The premise of Antiviral, which was written and directed by Brandon Cronenberg, is great. The film takes celebrity worship to the extreme with an interesting and unusual tangent. The film does not seek to make a strong point or complex allegory with its theme. There is no deeper ponderance on celebrity culture than what is on the surface. However, this does not matter as Antiviral in finely executed.

Antiviral works as a science fiction/body horror piece. Taking cues from his father, Brandon Cronenberg has created an uneasiness that is protracted. The theme and imagery create a distinctive atmosphere. Clinical and dystopian, there is nothing about the film that feels comfortable. The at direction is a powerful force in Antiviral. The imagery displayed is sometimes difficult to look at. The film combines the visceral with the clinical. Cronenberg’s film is certainly not recommended for those with a fear of needles.

Casting in the film is on point. Caleb Landry Jones appears completely authentic as protagonist Syd March. He really does look sick as the film progresses, which is also thanks to the make up and effects. Sarah Gadon looks every inch the celebrity as the much desired Hannah Geist.

Antiviral is a promising debut feature from Brandon Cronenberg. Fans of his father’s work should approve.

Antiviral is being screened at the London Film Festival in October 2012.

Trailer Round-Up

This week has seen the release of the first trailer for new Bond movie Skyfall and the teaser for Anchorman 2. Also featured are The Campaign, Killer Joe and Cosmopolis.


Well isn’t this exciting? Albeit with less of the unreserved glamour of the Roger Moore days, Bond is back in what’s looks to be another frenetic adventure. The tube train excerpt is sure to strike fear in the heart of any London commuter. Quantum of Solace was a bit disappointing, but hopefully director Sam Mendes will return Daniel Craig’s Bond to the form of Casino Royale. Skyfall is released on 26th October 2012.

Anchorman 2

A belated sequel to a much-loved film is always tricky. Anchorman: The Legend of Ron Burgundy was a fantastic film, so the idea of a sequel is received with equal parts glee and skepticism. This teaser reveals nothing really about the film itself, but it is great to see Will Ferrell reunited with Paul Rudd, Steve Carrell and David Koechner. Hopefully that hot piece Baxter will also return for the sequel.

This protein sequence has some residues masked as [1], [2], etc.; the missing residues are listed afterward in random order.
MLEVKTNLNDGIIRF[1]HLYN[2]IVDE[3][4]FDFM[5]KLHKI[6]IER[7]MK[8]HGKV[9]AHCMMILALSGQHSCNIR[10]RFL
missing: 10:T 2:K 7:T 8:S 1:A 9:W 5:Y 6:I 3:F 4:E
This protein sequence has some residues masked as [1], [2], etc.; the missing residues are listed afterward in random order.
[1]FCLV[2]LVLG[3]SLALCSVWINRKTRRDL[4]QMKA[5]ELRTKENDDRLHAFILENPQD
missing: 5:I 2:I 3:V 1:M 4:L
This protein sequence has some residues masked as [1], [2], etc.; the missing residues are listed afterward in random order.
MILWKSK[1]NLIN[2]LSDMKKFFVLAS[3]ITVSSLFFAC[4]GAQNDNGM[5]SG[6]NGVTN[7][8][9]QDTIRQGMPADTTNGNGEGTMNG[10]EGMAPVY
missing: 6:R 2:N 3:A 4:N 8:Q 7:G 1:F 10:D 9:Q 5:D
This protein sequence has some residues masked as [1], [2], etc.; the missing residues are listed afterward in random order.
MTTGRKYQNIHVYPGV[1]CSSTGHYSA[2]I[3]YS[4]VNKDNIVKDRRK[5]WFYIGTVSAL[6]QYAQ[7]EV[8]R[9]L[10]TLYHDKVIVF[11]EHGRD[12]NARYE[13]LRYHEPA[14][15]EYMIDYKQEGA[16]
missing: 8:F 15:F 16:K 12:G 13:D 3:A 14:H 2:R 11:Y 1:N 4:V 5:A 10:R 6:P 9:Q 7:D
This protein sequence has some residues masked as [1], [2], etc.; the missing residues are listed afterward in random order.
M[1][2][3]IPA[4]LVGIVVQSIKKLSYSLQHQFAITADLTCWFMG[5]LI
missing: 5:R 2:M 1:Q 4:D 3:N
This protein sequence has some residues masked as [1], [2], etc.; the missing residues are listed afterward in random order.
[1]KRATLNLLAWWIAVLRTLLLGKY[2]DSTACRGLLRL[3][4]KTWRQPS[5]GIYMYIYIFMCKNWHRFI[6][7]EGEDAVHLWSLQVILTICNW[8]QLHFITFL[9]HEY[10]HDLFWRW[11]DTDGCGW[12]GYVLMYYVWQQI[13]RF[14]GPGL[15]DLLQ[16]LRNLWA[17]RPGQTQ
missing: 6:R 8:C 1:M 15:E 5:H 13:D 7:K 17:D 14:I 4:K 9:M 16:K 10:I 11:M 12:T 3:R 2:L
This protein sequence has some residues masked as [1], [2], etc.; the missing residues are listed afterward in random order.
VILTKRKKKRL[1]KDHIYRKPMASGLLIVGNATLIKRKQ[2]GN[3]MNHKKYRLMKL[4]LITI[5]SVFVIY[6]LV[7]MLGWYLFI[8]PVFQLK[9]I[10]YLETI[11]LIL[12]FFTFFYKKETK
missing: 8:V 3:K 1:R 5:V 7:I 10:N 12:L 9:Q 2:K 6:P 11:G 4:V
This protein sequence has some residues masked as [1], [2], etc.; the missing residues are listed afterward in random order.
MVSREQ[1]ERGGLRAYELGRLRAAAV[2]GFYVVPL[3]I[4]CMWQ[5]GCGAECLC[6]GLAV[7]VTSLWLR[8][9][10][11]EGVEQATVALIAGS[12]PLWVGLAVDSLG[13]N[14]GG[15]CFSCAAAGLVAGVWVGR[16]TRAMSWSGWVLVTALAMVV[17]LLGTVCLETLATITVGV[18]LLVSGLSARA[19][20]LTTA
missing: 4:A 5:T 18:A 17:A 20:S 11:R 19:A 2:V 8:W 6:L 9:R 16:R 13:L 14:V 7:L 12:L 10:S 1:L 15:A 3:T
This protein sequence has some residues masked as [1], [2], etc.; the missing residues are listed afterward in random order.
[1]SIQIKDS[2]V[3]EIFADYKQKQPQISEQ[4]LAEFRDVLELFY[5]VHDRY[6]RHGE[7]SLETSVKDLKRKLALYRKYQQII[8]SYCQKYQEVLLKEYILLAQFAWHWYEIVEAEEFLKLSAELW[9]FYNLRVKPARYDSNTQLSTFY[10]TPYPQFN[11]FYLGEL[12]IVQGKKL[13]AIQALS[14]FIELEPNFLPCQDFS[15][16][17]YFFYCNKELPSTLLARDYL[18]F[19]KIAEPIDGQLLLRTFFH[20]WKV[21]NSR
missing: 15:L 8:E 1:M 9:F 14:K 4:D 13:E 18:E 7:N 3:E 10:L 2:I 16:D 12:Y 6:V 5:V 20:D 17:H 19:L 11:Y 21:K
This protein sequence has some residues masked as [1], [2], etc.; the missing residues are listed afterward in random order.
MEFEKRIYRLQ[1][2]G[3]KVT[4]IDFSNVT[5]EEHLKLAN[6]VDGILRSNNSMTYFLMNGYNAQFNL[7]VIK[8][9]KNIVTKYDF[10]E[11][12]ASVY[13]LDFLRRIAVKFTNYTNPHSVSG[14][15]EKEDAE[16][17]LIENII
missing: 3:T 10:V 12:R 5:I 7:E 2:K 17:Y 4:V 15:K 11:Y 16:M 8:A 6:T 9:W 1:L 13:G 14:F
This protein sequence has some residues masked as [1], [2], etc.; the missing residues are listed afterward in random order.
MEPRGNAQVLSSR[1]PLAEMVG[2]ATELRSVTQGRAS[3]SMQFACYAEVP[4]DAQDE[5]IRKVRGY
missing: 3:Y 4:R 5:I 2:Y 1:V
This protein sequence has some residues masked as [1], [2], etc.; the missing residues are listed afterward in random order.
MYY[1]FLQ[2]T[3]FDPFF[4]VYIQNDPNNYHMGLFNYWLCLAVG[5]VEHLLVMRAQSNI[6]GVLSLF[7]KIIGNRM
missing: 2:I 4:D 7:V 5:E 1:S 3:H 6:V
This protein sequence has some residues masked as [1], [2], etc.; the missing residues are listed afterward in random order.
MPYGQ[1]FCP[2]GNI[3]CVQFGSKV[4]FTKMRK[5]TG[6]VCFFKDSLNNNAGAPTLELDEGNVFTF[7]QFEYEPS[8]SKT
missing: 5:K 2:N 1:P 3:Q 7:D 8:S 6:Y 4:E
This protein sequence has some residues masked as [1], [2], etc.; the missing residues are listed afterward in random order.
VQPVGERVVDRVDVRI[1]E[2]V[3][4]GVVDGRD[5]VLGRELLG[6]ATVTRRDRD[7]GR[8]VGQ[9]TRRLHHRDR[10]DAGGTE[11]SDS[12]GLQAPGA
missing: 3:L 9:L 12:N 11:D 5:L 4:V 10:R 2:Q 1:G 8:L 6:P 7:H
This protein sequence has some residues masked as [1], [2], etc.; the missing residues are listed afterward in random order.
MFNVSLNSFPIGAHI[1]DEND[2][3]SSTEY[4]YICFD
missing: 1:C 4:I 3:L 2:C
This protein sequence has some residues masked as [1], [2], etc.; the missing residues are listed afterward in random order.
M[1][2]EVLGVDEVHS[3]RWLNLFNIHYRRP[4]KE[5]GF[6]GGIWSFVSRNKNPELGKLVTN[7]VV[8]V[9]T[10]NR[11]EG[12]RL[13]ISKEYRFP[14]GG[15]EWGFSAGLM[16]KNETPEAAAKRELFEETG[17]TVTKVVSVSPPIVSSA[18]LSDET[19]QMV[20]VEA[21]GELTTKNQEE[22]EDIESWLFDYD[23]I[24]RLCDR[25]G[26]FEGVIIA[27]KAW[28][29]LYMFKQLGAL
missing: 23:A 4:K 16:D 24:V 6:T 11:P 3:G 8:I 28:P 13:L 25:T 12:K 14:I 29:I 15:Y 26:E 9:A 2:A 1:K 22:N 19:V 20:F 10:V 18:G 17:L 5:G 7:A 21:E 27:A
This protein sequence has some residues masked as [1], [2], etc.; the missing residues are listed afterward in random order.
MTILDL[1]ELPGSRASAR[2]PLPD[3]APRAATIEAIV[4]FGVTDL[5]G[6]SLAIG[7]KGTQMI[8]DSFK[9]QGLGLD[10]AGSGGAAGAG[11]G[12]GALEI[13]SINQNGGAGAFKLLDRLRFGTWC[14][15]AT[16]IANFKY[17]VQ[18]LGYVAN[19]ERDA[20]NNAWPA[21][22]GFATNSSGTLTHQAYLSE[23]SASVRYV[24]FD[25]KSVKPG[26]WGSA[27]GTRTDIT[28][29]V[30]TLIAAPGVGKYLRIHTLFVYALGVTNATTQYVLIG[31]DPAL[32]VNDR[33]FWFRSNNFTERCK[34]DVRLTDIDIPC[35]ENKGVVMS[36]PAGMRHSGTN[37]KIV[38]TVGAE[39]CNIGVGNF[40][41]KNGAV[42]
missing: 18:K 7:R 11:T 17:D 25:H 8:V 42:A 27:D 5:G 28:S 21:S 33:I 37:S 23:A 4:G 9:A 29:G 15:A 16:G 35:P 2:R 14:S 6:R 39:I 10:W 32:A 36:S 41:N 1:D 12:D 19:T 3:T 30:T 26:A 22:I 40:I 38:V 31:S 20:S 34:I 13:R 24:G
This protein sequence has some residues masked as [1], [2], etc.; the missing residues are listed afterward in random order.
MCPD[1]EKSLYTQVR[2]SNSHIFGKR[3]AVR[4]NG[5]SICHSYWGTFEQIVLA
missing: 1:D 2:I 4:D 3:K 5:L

The Campaign

Before Anchorman 2 is released, here is another slice of Will Ferrell. The Campaign is a new comedy starring Ferrell, Zach Galifianakis and Jason Sudeikis. Ferrell’s line during the trash talking sequence alone makes me want to go and see this film. The Campaign is out on 28th September 2012.

Killer Joe

This looks like it will be a combination of tense and absurd. William Friedkin directs Killer Joe, based on a play by Tracy Letts. The film stars Matthew McConaughey, Emile Hirsch and Juno Temple. Killer Joe is released in cinemas on 29th June 2012.


David Cronenberg’s last film, A Dangerous Method, was a letdown. From this brief teaser, Cosmopolis immediately looks inherently more Cronenberg, which is definitely a good thing. Starring Robert Pattinson, Paul Giamatti, Samantha Morton and Juliette Binoche, Cosmopolis is released on 15th June 2012.

Film Review: A Dangerous Method

David Cronenberg’s A Dangerous Method is a competently-produced drama which should engage audiences for the most part. Momentum and intrigue peter off in the final third, but the film is an interesting watch overall.

Sabina Spielrein, a young Russian lady, is committed to the care of psychoanalyst Dr Carl Jung after suffering from manic episodes. Jung tries to treat his patient using Freud’s methods, enlisting the revered doctor’s opinion on the case. As Jung and Spielrein grow closer, the pchoanalist’s relationship with mentor Freud becomes strained…

A Dangerous Method explores a fascinating period in the history of psychology. Cronenberg’s film could have been more rooted in historical fact, and covered the main thinkers of the era. Instead, A Dangerous Method is more of a personal story, concentrating on Jung and his relationship with others. It is better for taking this option; the film shows a fallibility and humanness to the esteemed psychoanalyst.

The film begins at a good pace and captures the audience’s interest with the burgeoning relationship between Jung and his patient. The final third of the film loses its way a little, ending on more of a whimper than a bang. The issues of race and religion are highlighted a number of times throughout the film. Nonetheless, the lasting impression is of a narrative focused upon the power of intellectual discourse and the implications of difficult choices.

Michael Fassbender is superb as ever as Jung. Viggo Mortensen also delivers a strong performance as Freud. Keira Knightley is almost unwatchable at the beginning of A Dangerous Method, with her over-the-top mannerisms and suspect accent. Her performance is a lot better once the madness in her character subsides.

A Dangerous Method is flawed, but should be commended in illustrating what is essentially a series of intellectual discussions in a manner which makes the characters most human.

A Dangerous Method is being screened at the BFI London Film Festival in October 2011.

A Dangerous Method Trailer

Here is the trailer for David Cronenberg’s A Dangerous Method, an adaptation of Christopher Hampton’s play about the relationship between Sigmund Freud and Carl Jung. The film, starring Viggo Mortensen, Michael Fassbender, Keira Knightley and Vincent Cassel, due for release in the UK on 10th February 2012.